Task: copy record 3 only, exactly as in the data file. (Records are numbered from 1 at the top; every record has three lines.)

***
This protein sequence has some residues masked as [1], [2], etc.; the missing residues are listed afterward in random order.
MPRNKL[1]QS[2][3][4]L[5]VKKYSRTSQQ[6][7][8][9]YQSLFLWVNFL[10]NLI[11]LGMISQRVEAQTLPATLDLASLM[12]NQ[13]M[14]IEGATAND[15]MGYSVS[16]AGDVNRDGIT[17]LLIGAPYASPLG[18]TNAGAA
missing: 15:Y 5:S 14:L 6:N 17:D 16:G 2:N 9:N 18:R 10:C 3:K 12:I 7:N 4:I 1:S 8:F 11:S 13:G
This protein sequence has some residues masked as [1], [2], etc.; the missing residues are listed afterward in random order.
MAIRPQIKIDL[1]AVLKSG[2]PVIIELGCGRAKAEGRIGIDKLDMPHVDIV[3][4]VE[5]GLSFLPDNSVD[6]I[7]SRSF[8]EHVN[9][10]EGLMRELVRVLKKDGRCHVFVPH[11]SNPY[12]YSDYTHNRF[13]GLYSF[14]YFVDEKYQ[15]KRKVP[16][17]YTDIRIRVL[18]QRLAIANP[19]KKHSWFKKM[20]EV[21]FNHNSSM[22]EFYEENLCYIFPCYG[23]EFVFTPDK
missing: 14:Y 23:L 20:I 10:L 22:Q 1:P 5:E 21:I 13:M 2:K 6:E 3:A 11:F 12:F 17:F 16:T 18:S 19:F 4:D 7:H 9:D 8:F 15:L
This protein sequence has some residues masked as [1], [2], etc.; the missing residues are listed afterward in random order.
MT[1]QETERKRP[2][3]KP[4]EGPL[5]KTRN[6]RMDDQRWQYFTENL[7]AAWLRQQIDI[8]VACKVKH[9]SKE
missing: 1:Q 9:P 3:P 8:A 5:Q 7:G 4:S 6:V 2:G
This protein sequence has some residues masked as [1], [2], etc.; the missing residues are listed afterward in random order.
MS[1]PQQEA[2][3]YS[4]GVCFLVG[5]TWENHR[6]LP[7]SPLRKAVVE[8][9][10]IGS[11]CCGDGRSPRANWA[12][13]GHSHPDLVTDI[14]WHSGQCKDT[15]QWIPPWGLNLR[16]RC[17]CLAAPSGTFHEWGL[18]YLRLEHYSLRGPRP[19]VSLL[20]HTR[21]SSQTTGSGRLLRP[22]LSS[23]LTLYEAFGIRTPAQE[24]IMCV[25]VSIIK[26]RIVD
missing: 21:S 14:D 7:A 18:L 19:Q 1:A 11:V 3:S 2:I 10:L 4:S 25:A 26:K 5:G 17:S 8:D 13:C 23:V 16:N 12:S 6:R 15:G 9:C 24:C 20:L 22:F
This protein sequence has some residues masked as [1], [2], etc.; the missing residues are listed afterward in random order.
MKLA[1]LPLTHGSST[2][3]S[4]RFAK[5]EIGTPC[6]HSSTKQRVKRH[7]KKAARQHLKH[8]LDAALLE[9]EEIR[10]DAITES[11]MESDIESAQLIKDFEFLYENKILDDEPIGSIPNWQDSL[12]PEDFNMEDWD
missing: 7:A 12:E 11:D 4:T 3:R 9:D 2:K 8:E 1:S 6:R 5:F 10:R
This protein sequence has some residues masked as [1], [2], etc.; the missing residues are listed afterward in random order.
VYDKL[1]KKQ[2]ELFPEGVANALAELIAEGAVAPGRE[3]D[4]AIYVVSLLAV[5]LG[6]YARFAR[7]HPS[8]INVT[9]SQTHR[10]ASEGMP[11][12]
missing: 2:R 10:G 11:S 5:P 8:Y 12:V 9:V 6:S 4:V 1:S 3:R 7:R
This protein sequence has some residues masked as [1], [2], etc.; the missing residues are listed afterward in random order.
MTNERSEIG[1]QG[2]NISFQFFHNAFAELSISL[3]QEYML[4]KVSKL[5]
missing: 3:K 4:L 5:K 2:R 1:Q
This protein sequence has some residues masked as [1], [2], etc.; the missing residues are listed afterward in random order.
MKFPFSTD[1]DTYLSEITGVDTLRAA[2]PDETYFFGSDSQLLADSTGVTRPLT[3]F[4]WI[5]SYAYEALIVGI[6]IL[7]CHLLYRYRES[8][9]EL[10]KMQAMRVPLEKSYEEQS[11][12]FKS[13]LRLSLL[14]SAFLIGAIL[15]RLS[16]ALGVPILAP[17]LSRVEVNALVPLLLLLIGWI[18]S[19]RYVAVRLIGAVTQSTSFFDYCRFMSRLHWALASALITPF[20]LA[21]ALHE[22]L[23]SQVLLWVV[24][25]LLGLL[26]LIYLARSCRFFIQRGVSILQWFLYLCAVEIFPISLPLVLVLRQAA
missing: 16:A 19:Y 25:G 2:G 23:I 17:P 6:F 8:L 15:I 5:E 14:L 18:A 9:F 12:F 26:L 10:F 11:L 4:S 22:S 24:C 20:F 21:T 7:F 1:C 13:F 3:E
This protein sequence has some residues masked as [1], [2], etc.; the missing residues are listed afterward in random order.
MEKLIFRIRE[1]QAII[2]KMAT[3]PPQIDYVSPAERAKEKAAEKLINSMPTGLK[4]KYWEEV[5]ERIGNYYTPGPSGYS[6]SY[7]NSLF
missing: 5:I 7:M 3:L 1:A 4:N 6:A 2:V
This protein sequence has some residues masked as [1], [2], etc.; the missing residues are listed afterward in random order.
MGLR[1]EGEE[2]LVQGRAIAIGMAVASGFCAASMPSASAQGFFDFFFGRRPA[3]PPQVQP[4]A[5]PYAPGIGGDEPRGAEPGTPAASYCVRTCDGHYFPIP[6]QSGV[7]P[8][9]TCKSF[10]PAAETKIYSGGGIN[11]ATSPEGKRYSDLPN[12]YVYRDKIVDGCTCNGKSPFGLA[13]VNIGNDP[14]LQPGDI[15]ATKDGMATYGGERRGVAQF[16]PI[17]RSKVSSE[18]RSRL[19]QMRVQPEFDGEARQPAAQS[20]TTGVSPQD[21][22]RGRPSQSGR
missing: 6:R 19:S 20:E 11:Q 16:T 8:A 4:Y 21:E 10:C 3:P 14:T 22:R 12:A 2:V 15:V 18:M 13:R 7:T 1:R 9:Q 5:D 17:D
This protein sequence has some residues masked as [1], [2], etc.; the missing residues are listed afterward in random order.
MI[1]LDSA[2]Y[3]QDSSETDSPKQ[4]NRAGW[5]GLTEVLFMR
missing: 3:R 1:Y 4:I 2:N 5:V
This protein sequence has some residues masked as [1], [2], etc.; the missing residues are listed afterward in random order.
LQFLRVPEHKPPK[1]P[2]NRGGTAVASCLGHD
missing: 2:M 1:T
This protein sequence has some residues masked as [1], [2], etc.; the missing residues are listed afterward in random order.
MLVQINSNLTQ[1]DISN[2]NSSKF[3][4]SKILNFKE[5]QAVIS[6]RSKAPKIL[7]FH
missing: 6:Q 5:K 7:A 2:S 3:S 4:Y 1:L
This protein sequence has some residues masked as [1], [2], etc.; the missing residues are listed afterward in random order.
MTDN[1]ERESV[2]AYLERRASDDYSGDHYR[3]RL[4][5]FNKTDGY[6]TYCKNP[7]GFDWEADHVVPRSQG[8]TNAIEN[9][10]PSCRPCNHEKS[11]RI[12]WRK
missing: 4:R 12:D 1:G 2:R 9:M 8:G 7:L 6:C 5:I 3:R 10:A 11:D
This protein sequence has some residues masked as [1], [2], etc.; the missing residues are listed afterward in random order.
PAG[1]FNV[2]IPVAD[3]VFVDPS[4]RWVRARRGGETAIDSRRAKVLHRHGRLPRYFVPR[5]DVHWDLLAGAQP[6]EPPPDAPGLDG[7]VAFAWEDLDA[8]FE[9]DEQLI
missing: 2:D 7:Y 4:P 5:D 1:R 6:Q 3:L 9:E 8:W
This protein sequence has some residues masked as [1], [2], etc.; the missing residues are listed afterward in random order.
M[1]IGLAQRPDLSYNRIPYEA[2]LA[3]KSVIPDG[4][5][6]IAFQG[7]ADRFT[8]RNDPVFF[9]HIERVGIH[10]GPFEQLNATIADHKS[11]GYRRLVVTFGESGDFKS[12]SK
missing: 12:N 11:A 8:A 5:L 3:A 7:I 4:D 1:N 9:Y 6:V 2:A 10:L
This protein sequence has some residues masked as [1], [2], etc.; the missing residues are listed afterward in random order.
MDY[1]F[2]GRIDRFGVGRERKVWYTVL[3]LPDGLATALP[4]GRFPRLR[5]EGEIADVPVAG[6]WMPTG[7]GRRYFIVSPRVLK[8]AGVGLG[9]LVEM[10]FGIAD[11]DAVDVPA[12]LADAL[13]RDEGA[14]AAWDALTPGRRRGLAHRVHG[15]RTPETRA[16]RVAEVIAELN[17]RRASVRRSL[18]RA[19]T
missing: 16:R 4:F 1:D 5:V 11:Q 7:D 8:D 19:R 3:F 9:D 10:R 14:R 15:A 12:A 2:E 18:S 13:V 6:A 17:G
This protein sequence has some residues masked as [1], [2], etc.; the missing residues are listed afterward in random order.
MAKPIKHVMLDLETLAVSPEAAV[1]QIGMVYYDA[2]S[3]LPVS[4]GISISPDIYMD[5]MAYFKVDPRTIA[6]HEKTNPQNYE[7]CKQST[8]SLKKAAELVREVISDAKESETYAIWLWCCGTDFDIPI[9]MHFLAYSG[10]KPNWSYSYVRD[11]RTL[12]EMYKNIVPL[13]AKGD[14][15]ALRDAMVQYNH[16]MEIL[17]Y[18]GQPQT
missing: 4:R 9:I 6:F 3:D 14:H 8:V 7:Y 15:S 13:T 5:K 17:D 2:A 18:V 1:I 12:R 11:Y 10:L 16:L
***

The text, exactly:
This protein sequence has some residues masked as [1], [2], etc.; the missing residues are listed afterward in random order.
MT[1]QETERKRP[2][3]KP[4]EGPL[5]KTRN[6]RMDDQRWQYFTENL[7]AAWLRQQIDI[8]VACKVKH[9]SKE
missing: 1:Q 9:P 3:P 8:A 5:Q 7:G 4:S 6:V 2:G